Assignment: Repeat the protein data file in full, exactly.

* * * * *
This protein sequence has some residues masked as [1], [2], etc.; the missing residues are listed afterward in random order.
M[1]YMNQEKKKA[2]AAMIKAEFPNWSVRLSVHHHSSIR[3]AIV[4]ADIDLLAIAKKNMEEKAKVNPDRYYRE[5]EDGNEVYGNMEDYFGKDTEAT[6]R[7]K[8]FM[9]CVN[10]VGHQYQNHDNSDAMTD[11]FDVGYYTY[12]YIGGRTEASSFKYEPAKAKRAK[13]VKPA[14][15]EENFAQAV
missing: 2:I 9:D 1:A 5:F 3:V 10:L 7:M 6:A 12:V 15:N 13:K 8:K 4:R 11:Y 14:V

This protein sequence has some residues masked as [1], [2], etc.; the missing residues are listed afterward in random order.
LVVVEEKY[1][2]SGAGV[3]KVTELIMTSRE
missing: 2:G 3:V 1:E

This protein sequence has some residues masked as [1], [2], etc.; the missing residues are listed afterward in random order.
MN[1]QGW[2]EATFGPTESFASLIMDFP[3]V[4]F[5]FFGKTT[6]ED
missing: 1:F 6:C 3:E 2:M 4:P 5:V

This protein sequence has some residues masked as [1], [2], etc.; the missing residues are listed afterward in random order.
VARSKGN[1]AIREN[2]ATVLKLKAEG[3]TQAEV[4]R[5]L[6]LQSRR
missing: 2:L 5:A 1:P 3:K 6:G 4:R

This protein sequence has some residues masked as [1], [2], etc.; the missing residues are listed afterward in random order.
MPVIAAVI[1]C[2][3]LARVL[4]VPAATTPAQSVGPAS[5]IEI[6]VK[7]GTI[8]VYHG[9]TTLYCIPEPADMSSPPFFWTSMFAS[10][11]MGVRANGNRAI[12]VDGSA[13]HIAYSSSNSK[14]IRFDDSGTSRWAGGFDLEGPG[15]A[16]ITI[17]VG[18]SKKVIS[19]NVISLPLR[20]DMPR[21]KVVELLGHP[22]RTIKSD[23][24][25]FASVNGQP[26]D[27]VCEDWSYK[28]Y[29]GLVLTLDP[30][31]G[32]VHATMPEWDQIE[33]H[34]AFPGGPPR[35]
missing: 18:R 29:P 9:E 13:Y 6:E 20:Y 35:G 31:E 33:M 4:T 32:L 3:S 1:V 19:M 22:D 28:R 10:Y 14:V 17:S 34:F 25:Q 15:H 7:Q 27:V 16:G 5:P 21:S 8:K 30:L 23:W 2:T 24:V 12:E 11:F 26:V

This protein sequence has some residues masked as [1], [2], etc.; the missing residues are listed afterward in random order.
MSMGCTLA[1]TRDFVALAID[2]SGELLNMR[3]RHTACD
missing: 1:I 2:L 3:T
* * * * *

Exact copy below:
This protein sequence has some residues masked as [1], [2], etc.; the missing residues are listed afterward in random order.
M[1]YMNQEKKKA[2]AAMIKAEFPNWSVRLSVHHHSSIR[3]AIV[4]ADIDLLAIAKKNMEEKAKVNPDRYYRE[5]EDGNEVYGNMEDYFGKDTEAT[6]R[7]K[8]FM[9]CVN[10]VGHQYQNHDNSDAMTD[11]FDVGYYTY[12]YIGGRTEASSFKYEPAKAKRAK[13]VKPA[14][15]EENFAQAV
missing: 2:I 9:D 1:A 5:F 3:V 10:L 7:M 6:A 12:V 15:N 13:K 8:K 4:R 11:Y 14:V

This protein sequence has some residues masked as [1], [2], etc.; the missing residues are listed afterward in random order.
LVVVEEKY[1][2]SGAGV[3]KVTELIMTSRE
missing: 2:G 3:V 1:E

This protein sequence has some residues masked as [1], [2], etc.; the missing residues are listed afterward in random order.
MN[1]QGW[2]EATFGPTESFASLIMDFP[3]V[4]F[5]FFGKTT[6]ED
missing: 1:F 6:C 3:E 2:M 4:P 5:V

This protein sequence has some residues masked as [1], [2], etc.; the missing residues are listed afterward in random order.
VARSKGN[1]AIREN[2]ATVLKLKAEG[3]TQAEV[4]R[5]L[6]LQSRR
missing: 2:L 5:A 1:P 3:K 6:G 4:R

This protein sequence has some residues masked as [1], [2], etc.; the missing residues are listed afterward in random order.
MPVIAAVI[1]C[2][3]LARVL[4]VPAATTPAQSVGPAS[5]IEI[6]VK[7]GTI[8]VYHG[9]TTLYCIPEPADMSSPPFFWTSMFAS[10][11]MGVRANGNRAI[12]VDGSA[13]HIAYSSSNSK[14]IRFDDSGTSRWAGGFDLEGPG[15]A[16]ITI[17]VG[18]SKKVIS[19]NVISLPLR[20]DMPR[21]KVVELLGHP[22]RTIKSD[23][24][25]FASVNGQP[26]D[27]VCEDWSYK[28]Y[29]GLVLTLDP[30][31]G[32]VHATMPEWDQIE[33]H[34]AFPGGPPR[35]
missing: 18:R 29:P 9:E 13:Y 6:E 20:Y 35:G 31:E 33:M 4:T 32:L 3:S 1:V 19:M 22:D 28:R 10:Y 14:V 17:S 34:F 25:Q 15:H 7:Q 27:V 16:G 5:P 21:S 8:K 30:L 23:W 2:T 24:V 12:E 11:F 26:V

This protein sequence has some residues masked as [1], [2], etc.; the missing residues are listed afterward in random order.
MSMGCTLA[1]TRDFVALAID[2]SGELLNMR[3]RHTACD
missing: 1:I 2:L 3:T